By now, you know about my penchant for conceptual art involving text. However, Joel Ross is unlike most of the artists I’ve featured on this site in that he’s based in (gasp!) Illinois. His installations aren’t in subways or on busy street corners; rather, they mainly take the wonderfully ordinary and refreshingly subtle form of roadside signage.
From someone who lived a small town in New Mexico, can I just say, why the fuck isn’t this happening more? From a social standpoint, rural communities need art, especially given the lack of access to galleries, museums, and most public art. On the other end, art needs rural communities. If you’re making art that is meant to be interactive, provocative and catalytic, rural audiences offer a totally different response, and thus a totally different artistic experience. I feel like making and displaying art in the country is something that really hasn’t been tapped into enough lately, and it could definitely offer some radical new ideas and opportunities.
Take Ross’ words about his piece “Be Gay” below: (FTR, I actually find this description to be a tad SPARE-ME-PLS since Ross is not gay, but it’s still good in some ways.)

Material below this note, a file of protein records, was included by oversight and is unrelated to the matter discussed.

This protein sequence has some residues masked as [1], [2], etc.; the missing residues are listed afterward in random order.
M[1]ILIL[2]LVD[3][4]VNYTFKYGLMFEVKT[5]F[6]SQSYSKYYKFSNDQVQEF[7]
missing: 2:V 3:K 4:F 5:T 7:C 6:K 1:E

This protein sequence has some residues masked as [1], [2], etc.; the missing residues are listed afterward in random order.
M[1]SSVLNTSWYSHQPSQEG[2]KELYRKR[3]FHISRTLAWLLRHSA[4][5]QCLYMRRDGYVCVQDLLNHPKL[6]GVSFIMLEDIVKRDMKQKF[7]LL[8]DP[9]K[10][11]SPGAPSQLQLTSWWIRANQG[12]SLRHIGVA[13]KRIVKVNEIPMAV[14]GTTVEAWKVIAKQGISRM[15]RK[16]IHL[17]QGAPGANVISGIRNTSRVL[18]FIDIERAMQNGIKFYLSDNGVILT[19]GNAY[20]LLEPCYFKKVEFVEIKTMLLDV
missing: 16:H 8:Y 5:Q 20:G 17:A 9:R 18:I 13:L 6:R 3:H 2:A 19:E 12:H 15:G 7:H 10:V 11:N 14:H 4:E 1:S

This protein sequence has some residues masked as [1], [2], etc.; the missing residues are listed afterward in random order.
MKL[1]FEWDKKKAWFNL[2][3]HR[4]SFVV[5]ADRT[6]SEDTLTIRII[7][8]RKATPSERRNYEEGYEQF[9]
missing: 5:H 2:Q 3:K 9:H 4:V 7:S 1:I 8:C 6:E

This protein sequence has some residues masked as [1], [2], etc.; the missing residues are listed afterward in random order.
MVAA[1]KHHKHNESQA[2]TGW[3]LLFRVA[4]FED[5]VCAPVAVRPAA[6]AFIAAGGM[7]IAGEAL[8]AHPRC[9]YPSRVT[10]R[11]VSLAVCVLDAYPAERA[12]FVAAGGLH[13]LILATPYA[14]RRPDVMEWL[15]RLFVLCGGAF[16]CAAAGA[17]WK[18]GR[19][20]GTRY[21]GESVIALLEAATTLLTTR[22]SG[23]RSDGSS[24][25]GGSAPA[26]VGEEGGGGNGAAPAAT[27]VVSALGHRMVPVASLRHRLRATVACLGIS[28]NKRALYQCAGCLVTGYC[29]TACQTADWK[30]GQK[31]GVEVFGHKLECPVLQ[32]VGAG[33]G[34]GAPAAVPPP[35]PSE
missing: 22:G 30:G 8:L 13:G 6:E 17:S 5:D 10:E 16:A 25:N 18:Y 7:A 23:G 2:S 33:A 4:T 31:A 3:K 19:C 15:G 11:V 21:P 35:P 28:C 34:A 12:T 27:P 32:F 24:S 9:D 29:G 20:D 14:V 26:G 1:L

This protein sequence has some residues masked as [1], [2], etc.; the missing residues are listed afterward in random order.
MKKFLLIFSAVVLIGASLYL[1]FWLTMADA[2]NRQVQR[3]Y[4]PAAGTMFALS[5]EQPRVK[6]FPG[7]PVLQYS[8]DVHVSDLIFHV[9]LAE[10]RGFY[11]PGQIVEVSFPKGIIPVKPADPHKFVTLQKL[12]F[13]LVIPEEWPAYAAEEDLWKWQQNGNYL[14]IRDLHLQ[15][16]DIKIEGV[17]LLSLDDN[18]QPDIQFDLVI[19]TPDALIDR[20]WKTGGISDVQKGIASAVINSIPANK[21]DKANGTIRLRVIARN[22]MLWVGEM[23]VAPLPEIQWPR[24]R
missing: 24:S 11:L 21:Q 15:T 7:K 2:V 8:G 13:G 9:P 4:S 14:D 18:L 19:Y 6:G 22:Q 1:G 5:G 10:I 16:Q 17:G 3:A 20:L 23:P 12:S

“This road [in rural Illinois] doesn’t get much travel. I use [it] for bike rides because, in the course of a 14- or 15-mile ride, I usually only encounter one vehicle. On a recent early- afternoon ride, a pickup truck came up behind me, and, as I typically do, I pulled my bike over into the grass so they could go by. As the truck passed me, someone in the cab threw a beer can in my direction and yelled out the open window. The profanity he used suggested the truck’s occupants were confused about my sexual orientation, and this confusion had clearly made them angry. I built and painted the sign the next day and then placed it at the spot where my new friends had tried to offer me a beverage. It was still standing the next morning as I made my way to work, but by Monday night it had been knocked down. It’s now resting comfortably on the floor of my shed.”
-Joel Ross on the photo “Be Gay.”